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This fall, we can turn the political page and make a public commitment to health care.
The disease has killed about 200,000 Americans so far. With around 1,000 now dying each day, Dr. Anthony Fauci worries about a surge in colder weather. Some who survived COVID-19 are left with a foggy brain, painful joints or damage to their hearts, lungs or kidneys. Our schools are closed or partly opened.
Workers, employers and state and local governments are stressed and their economic struggles will undermine them for years.
Unlike any other administration, Trump’s political operatives at the Centers for Disease Control and Prevention shaped experts’ reports to make the situation sound rosier than it is.
But this election is not just about whether Trump continues as president or even about how we can repair the damage he’s done to our health, economy and democracy.
It’s hard to have hope in these terribly difficult circumstances, but there is potential for real change in 2021, with health care a key area of opportunity.
Unfortunately, some asking for Mainers’ votes offer far too little.
Republican Dale Crafts, who is challenging Rep. Jared Golden in Maine’s 2nd Congressional District, suggested in a call-in show that a stronger economy would bring more jobs with health insurance, but that doesn’t help people who are unemployed, have jobs without coverage or whose plans have high copays. Crafts also advised shopping around for lower prices.
Crafts voted against MaineCare expansion multiple times while he was in the state Legislature and his campaign website mentions “free-market based health care options,” an amorphous phrase that suggests you’re on your own.
As for Susan Collins, anyone looking for information on her campaign website about what she wants to do about health care won’t find anything, because there is no section on issues. Regarding the Affordable Care Act, Collins voted against its enactment and to repeal it multiple times, then voted against repealing it in 2017, then for the tax law that’s being used as the basis for a federal lawsuit to overturn the law.
In last week’s debate, Collins expressed one health policy idea for the future: more information about prices. Her campaign tweeted that Collins supported “increasing transparency,” “promoting competition” and “empowering consumers to pay [the] lowest price for medical care.”
Collins’ approach is like Crafts’ advice to shop around — and it has real problems.
Presidents Barack Obama and Trump already set rules to increase price transparency; research shows that it’s hard to compare prices, most people don’t look for it, and available information doesn’t account for out-of-pocket costs. Also people won’t check prices when there is a medical emergency and sometimes quality is more important than cost. And comparing prices doesn’t help people in rural areas where there aren’t a lot of providers.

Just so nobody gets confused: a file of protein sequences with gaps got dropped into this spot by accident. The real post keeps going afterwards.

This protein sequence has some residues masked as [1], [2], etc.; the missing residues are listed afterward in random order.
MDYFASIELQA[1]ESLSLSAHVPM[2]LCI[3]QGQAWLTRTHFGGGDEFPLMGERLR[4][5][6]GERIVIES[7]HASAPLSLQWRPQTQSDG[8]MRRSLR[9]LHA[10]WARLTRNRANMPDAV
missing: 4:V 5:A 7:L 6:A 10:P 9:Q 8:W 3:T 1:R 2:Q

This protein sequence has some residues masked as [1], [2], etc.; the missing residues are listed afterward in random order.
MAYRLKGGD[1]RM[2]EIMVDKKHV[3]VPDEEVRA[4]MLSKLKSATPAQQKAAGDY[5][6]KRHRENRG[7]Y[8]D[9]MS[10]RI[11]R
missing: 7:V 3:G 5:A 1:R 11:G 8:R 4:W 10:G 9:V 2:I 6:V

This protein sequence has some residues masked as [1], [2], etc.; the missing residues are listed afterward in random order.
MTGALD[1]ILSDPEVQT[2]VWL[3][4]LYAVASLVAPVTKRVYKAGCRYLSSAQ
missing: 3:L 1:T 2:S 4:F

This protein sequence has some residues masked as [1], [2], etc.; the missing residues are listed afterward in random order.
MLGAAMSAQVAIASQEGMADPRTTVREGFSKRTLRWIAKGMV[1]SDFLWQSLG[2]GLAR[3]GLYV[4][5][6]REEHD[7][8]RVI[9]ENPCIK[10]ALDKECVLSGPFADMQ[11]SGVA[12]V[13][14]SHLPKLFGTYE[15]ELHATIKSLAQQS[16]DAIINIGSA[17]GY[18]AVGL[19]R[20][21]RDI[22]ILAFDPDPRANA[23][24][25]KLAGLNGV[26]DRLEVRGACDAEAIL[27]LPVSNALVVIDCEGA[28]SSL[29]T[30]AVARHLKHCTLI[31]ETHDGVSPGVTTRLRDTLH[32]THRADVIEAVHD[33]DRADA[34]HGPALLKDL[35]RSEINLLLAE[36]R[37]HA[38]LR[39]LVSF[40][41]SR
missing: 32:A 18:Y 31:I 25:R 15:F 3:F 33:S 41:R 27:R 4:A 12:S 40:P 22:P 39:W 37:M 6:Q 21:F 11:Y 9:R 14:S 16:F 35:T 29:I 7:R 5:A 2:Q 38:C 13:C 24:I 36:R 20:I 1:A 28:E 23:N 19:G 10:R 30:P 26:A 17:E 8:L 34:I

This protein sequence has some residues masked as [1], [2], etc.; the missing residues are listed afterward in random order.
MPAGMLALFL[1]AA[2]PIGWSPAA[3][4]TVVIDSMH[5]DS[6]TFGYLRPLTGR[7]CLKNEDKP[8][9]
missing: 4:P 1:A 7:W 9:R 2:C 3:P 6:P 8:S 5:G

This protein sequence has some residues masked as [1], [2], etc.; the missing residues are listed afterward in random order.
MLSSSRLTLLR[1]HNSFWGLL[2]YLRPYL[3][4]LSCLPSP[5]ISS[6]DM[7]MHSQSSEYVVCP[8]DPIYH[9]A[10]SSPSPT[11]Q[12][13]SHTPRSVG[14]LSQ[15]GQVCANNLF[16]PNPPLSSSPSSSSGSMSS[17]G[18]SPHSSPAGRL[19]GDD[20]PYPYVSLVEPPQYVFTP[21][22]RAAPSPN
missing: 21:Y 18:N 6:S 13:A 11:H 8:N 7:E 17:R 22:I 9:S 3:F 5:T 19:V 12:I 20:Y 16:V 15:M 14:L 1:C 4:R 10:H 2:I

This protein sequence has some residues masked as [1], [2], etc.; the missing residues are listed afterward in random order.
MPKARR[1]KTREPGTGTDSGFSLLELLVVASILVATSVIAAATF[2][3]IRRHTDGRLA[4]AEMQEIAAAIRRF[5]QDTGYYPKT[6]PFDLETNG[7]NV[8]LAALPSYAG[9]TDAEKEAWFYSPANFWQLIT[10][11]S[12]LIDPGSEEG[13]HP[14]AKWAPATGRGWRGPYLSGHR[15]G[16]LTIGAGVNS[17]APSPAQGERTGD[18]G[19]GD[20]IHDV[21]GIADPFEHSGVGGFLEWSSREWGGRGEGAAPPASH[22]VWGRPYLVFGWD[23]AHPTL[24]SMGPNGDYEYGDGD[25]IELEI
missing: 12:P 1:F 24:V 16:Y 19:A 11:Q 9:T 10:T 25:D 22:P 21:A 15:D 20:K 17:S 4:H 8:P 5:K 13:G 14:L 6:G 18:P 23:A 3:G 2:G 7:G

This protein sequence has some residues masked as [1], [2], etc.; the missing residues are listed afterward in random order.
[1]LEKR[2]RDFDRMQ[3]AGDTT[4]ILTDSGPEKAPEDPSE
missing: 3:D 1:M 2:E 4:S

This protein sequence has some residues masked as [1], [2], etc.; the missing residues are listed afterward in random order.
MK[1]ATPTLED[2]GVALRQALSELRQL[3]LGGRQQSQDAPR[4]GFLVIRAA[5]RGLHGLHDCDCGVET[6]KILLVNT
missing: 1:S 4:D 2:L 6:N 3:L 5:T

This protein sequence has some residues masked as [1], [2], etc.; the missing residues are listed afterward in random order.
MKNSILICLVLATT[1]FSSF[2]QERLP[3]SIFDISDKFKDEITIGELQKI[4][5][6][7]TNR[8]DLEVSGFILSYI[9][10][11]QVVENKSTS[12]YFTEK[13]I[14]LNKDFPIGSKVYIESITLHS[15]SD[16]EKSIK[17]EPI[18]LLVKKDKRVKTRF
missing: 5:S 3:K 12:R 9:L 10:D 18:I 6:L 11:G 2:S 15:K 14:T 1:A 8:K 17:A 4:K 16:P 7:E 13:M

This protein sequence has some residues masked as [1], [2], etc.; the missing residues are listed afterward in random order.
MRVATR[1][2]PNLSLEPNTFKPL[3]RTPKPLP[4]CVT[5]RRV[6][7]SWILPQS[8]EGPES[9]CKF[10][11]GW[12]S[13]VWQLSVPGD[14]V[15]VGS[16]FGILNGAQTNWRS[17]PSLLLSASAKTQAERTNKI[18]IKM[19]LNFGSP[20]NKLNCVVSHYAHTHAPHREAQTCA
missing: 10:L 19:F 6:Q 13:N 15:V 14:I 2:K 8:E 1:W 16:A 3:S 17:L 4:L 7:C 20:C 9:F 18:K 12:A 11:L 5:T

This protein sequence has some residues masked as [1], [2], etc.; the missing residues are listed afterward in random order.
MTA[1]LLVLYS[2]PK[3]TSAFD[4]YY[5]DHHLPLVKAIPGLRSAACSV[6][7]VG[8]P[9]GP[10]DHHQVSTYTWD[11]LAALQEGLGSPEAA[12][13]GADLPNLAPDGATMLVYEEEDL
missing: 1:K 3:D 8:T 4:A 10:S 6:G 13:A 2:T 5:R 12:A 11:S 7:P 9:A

In contrast, presidential candidate Joe Biden, senatorial candidates Sara Gideon and Lisa Savage and congressional candidate Golden would all expand public efforts, with the first three emphasizing some sort of public option for coverage akin to Medicare. Savage would replace the current system with Medicare for all.
Not only would public programs cover many more people, but most Americans support them. According to a May 2020 survey by the Kaiser Family Foundation, 57 percent of Americans support “a national health plan, sometimes called Medicare-for-all, in which Americans would get their insurance from a single government plan.” Even more popular, backed by 67 percent, is “a government-administered health plan, sometimes called a public option, that would compete with private insurance plans and be available to all Americans.”
Neither public approach would go anywhere if Republicans control the Senate, the House of Representatives or the presidency. Instead they will again try to repeal the Affordable Care Act and tell people to shop around. Democrats passed Medicare, Medicaid and the Affordable Care Act and, if in power, would expand public health care programs.
In our time of crisis, health care is on the ballot in November, with very stark choices.
Amy Fried is chair of the Department of Political Science at the University of Maine. Her views are her own and do not represent those of any group with which she is affiliated.